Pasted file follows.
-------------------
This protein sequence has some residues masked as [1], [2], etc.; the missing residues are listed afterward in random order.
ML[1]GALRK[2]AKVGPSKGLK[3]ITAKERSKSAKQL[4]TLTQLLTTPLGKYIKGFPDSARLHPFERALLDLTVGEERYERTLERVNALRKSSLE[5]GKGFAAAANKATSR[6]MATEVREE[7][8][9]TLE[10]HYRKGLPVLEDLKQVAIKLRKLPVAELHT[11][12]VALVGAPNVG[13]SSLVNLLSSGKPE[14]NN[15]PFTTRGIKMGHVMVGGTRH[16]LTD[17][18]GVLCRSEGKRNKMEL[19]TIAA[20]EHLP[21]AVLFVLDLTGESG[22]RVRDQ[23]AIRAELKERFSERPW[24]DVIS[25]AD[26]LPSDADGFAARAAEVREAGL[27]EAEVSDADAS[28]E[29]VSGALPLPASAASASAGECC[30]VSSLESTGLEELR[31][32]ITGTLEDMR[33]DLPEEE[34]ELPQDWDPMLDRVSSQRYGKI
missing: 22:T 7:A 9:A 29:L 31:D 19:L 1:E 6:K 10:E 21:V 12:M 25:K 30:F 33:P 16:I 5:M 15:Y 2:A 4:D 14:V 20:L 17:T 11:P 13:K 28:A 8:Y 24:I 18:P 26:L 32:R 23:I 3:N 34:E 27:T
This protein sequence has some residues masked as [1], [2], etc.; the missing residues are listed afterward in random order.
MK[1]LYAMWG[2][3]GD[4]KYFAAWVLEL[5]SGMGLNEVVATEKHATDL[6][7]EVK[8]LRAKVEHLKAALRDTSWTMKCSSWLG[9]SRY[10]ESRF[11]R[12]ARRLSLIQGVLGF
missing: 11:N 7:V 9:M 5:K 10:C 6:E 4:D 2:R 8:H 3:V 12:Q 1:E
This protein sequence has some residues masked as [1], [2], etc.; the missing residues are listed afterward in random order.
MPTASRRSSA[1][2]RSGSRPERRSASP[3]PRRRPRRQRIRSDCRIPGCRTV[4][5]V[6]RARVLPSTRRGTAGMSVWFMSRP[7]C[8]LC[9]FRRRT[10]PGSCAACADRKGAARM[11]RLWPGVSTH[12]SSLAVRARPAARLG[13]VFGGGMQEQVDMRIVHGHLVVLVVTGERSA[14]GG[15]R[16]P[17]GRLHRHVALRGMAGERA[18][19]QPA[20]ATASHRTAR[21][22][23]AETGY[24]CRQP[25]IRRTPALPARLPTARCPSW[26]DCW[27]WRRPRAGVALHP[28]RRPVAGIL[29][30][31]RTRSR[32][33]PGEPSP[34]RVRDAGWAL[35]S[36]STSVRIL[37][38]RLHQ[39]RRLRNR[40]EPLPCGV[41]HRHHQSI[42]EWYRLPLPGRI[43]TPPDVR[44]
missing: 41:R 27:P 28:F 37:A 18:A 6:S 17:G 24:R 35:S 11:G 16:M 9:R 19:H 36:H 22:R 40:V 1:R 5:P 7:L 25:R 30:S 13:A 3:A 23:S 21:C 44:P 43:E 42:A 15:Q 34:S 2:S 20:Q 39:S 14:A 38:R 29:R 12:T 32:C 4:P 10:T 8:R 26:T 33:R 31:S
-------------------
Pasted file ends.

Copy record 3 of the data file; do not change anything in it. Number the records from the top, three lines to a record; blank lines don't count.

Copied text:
This protein sequence has some residues masked as [1], [2], etc.; the missing residues are listed afterward in random order.
MPTASRRSSA[1][2]RSGSRPERRSASP[3]PRRRPRRQRIRSDCRIPGCRTV[4][5]V[6]RARVLPSTRRGTAGMSVWFMSRP[7]C[8]LC[9]FRRRT[10]PGSCAACADRKGAARM[11]RLWPGVSTH[12]SSLAVRARPAARLG[13]VFGGGMQEQVDMRIVHGHLVVLVVTGERSA[14]GG[15]R[16]P[17]GRLHRHVALRGMAGERA[18][19]QPA[20]ATASHRTAR[21][22][23]AETGY[24]CRQP[25]IRRTPALPARLPTARCPSW[26]DCW[27]WRRPRAGVALHP[28]RRPVAGIL[29][30][31]RTRSR[32][33]PGEPSP[34]RVRDAGWAL[35]S[36]STSVRIL[37][38]RLHQ[39]RRLRNR[40]EPLPCGV[41]HRHHQSI[42]EWYRLPLPGRI[43]TPPDVR[44]
missing: 41:R 27:P 28:F 37:A 18:A 6:S 17:G 24:R 35:S 11:G 16:M 9:R 19:H 36:H 22:R 40:V 1:R 5:P 7:L 25:R 30:S 13:A 3:A 23:S 21:C 44:P 43:E 42:A 15:Q 34:S 2:S 20:Q 39:S 14:A 38:R 29:R 12:T 32:C 4:P 10:T 8:R 26:T 33:R 31:S